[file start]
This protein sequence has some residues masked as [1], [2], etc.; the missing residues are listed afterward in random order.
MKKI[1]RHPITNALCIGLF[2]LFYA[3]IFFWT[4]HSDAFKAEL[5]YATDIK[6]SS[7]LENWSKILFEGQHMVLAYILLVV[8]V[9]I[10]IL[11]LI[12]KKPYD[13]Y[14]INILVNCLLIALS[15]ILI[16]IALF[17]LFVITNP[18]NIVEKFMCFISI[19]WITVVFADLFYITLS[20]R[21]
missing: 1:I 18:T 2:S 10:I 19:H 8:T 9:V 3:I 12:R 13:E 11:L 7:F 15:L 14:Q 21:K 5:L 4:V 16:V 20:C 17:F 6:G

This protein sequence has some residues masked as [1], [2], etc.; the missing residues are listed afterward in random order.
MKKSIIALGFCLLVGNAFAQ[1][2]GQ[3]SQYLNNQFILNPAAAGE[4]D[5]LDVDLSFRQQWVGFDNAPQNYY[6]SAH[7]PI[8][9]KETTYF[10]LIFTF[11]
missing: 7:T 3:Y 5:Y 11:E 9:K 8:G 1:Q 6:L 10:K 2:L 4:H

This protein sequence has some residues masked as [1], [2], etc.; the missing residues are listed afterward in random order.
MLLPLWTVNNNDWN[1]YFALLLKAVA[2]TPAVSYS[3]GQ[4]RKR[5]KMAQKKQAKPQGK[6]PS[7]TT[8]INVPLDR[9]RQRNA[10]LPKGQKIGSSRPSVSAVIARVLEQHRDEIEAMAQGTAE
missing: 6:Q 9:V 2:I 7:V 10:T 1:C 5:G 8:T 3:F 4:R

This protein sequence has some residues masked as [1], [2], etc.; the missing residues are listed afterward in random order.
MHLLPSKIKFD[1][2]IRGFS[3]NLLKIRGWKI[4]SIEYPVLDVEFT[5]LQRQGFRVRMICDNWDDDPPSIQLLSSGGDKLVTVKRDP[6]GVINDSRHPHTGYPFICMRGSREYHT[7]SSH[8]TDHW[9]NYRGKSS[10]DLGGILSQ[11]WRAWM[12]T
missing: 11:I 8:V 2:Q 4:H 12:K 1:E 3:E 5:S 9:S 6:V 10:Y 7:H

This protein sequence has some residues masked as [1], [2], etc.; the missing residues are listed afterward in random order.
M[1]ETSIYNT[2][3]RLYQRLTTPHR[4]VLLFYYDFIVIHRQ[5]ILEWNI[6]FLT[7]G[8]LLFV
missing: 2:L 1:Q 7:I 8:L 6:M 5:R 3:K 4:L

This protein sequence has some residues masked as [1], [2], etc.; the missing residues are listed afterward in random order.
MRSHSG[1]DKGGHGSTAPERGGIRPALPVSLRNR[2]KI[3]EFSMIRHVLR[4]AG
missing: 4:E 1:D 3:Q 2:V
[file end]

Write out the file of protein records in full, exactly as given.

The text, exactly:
This protein sequence has some residues masked as [1], [2], etc.; the missing residues are listed afterward in random order.
MKKI[1]RHPITNALCIGLF[2]LFYA[3]IFFWT[4]HSDAFKAEL[5]YATDIK[6]SS[7]LENWSKILFEGQHMVLAYILLVV[8]V[9]I[10]IL[11]LI[12]KKPYD[13]Y[14]INILVNCLLIALS[15]ILI[16]IALF[17]LFVITNP[18]NIVEKFMCFISI[19]WITVVFADLFYITLS[20]R[21]
missing: 1:I 18:T 2:S 10:I 19:H 8:T 9:V 3:I 12:R 13:E 11:L 7:F 15:L 14:Q 21:K 5:L 4:V 16:V 20:C 17:F 6:G

This protein sequence has some residues masked as [1], [2], etc.; the missing residues are listed afterward in random order.
MKKSIIALGFCLLVGNAFAQ[1][2]GQ[3]SQYLNNQFILNPAAAGE[4]D[5]LDVDLSFRQQWVGFDNAPQNYY[6]SAH[7]PI[8][9]KETTYF[10]LIFTF[11]
missing: 7:T 3:Y 5:Y 11:E 9:K 8:G 1:Q 6:L 10:K 2:L 4:H

This protein sequence has some residues masked as [1], [2], etc.; the missing residues are listed afterward in random order.
MLLPLWTVNNNDWN[1]YFALLLKAVA[2]TPAVSYS[3]GQ[4]RKR[5]KMAQKKQAKPQGK[6]PS[7]TT[8]INVPLDR[9]RQRNA[10]LPKGQKIGSSRPSVSAVIARVLEQHRDEIEAMAQGTAE
missing: 6:Q 9:V 2:I 7:V 10:T 1:C 5:G 8:T 3:F 4:R

This protein sequence has some residues masked as [1], [2], etc.; the missing residues are listed afterward in random order.
MHLLPSKIKFD[1][2]IRGFS[3]NLLKIRGWKI[4]SIEYPVLDVEFT[5]LQRQGFRVRMICDNWDDDPPSIQLLSSGGDKLVTVKRDP[6]GVINDSRHPHTGYPFICMRGSREYHT[7]SSH[8]TDHW[9]NYRGKSS[10]DLGGILSQ[11]WRAWM[12]T
missing: 11:I 8:V 2:Q 4:H 12:K 1:E 3:E 5:S 9:S 6:V 10:Y 7:H

This protein sequence has some residues masked as [1], [2], etc.; the missing residues are listed afterward in random order.
M[1]ETSIYNT[2][3]RLYQRLTTPHR[4]VLLFYYDFIVIHRQ[5]ILEWNI[6]FLT[7]G[8]LLFV
missing: 2:L 1:Q 7:I 8:L 6:M 5:R 3:K 4:L

This protein sequence has some residues masked as [1], [2], etc.; the missing residues are listed afterward in random order.
MRSHSG[1]DKGGHGSTAPERGGIRPALPVSLRNR[2]KI[3]EFSMIRHVLR[4]AG
missing: 4:E 1:D 3:Q 2:V